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British Independent Film Awards Go “Dirty”

British Independent Film Awards Go "Dirty"

British Independent Film Awards Go “Dirty”

by Brian Brooks

Audrey Tautou in Stephen Frears’ “Dirty Pretty Things.” Photo Credits: Laurie Sparham

Stephen Frears’ “Dirty Pretty Things” lead the pack of winners Tuesday night at London’s Hammersmith Palais, the site of this year’s British Independent Film Awards. “Dirty Pretty Things” nabbed four honors including best British film, best director and best screenplay (Steve Knight) as well as a best actor nod for Chiwetel Ejiofor for his role as an illegal Nigerian immigrant working as a night porter in an upscale London hotel.

Michael Winterbottom’s “In This World,” about two Afghan boys who emigrate to London to find a new life, took awards for best achievement in production as well as best technical achievement, presented to editor Peter Christelis. Richard Jobson’s debut pic “16 Years of Alcohol” also received two awards including the Douglas Hickox Award honoring work by a new director. “16 Years of Alcohol” actress Susan Lynch also won the award for best performance by a supporting actor/actress.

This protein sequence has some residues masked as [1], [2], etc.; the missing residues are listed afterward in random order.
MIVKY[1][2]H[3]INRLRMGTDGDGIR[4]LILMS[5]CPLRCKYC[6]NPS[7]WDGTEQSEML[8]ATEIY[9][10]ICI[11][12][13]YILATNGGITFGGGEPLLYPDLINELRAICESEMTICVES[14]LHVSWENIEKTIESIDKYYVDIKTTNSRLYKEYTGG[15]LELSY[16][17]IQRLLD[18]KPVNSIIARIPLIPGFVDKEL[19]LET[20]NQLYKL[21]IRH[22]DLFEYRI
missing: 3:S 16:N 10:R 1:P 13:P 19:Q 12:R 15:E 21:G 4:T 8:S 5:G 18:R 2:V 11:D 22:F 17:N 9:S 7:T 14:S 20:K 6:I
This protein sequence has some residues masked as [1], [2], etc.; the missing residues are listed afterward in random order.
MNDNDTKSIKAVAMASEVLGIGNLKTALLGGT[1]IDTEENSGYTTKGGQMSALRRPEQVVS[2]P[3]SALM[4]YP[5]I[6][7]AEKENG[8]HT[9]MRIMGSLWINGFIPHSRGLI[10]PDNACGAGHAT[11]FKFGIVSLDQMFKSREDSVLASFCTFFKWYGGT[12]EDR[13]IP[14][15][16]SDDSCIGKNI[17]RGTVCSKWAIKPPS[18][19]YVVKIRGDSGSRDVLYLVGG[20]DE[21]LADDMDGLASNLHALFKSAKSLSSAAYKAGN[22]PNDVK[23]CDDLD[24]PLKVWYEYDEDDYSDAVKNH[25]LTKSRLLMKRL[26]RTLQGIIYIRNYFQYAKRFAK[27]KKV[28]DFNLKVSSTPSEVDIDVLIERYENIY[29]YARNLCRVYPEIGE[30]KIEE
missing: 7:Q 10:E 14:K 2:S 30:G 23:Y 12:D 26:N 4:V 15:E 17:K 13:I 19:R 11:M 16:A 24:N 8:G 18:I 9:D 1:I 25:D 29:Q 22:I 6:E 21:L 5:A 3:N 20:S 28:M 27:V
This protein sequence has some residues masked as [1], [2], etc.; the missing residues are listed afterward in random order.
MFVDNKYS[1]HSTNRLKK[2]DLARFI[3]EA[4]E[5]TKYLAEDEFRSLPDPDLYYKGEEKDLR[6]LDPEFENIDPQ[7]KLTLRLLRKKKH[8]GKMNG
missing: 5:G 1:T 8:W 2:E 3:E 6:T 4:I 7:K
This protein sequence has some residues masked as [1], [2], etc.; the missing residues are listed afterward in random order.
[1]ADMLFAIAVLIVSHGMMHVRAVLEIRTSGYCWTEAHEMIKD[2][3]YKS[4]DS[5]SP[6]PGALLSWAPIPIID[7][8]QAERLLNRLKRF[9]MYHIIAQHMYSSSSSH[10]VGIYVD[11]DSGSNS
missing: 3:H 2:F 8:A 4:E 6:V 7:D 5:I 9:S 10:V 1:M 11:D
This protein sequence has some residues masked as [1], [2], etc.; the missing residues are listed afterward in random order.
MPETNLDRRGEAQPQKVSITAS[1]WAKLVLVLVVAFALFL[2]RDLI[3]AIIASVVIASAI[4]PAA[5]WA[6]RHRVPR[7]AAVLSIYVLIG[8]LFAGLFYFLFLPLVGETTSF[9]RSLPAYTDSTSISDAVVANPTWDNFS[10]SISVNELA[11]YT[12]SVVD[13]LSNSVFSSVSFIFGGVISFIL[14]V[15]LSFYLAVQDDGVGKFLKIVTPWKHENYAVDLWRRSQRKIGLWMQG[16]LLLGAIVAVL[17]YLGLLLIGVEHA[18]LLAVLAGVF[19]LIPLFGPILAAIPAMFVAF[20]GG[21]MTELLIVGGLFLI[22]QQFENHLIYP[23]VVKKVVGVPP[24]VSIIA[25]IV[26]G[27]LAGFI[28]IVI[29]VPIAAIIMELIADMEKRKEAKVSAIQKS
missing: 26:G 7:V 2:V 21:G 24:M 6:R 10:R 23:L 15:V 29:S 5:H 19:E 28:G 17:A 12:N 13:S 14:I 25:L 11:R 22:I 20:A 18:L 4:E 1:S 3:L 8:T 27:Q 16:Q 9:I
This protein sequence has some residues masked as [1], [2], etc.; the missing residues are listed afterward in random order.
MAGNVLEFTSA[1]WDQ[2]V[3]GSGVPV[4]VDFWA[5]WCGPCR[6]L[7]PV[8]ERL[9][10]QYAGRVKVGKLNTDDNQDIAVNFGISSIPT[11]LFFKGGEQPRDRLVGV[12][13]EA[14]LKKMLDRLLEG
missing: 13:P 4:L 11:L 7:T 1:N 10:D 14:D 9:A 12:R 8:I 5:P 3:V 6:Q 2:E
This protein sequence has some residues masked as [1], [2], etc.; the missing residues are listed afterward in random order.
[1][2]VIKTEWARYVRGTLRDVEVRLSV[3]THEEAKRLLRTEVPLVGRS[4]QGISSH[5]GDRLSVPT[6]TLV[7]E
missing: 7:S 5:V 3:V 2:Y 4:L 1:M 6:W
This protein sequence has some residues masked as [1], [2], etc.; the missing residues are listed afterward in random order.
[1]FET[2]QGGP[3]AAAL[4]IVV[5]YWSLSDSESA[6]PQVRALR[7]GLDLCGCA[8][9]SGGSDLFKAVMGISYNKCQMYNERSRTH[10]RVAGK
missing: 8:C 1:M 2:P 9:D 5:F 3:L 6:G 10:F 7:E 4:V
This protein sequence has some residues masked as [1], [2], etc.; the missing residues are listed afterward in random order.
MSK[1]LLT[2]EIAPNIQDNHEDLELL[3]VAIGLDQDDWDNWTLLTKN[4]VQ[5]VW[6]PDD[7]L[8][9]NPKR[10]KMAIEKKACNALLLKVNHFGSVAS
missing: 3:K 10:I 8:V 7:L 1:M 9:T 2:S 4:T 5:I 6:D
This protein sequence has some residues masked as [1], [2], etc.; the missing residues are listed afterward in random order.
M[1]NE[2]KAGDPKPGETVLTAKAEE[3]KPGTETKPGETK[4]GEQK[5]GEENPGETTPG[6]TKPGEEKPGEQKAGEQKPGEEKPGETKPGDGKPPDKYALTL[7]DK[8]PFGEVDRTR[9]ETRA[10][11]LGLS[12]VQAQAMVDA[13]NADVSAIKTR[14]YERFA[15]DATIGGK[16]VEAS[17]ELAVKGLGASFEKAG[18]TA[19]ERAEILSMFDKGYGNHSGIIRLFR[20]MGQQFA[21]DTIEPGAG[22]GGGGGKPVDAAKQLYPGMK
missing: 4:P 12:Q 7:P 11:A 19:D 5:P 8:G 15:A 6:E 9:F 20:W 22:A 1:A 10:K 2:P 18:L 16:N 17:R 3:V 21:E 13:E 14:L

In other honors, veteran UK producer Jeremy Thomas (“Young Adam”) was the recipient of a special jury prize, while the award for best foreign film went to Brazilian director Fernando Meirelles for “City of God” and Simon Pummell’s “Bodysong” won best documentary.

Also receiving honors were British actors John Hurt, who received the Richard Harris Award which recognizes outstanding contribution by an actor, as well as Sir Ian McKellen, given this year’s annual Variety UK Personality Award which honors the career of a British actor who has had a high profile in the international film community.

“This year has been unprecedented,” commented BIFA founder Elliot Grove in a statement. “As always, the pre-selection process is incredibly hard because of the extraordinarily high standard of work produced. But this year, the quality seems to have been higher than ever and we had to extend the nominations in each category to really do it justice.”

Films are eligible for the BIFAs if they are at least 51% financed by British companies (except the award for best foreign film) and are intended for theatrical release. Films must have had a public screening before a paying audience in general release in the UK or a British-based film festival between October, 2002 and September 30, 2003.

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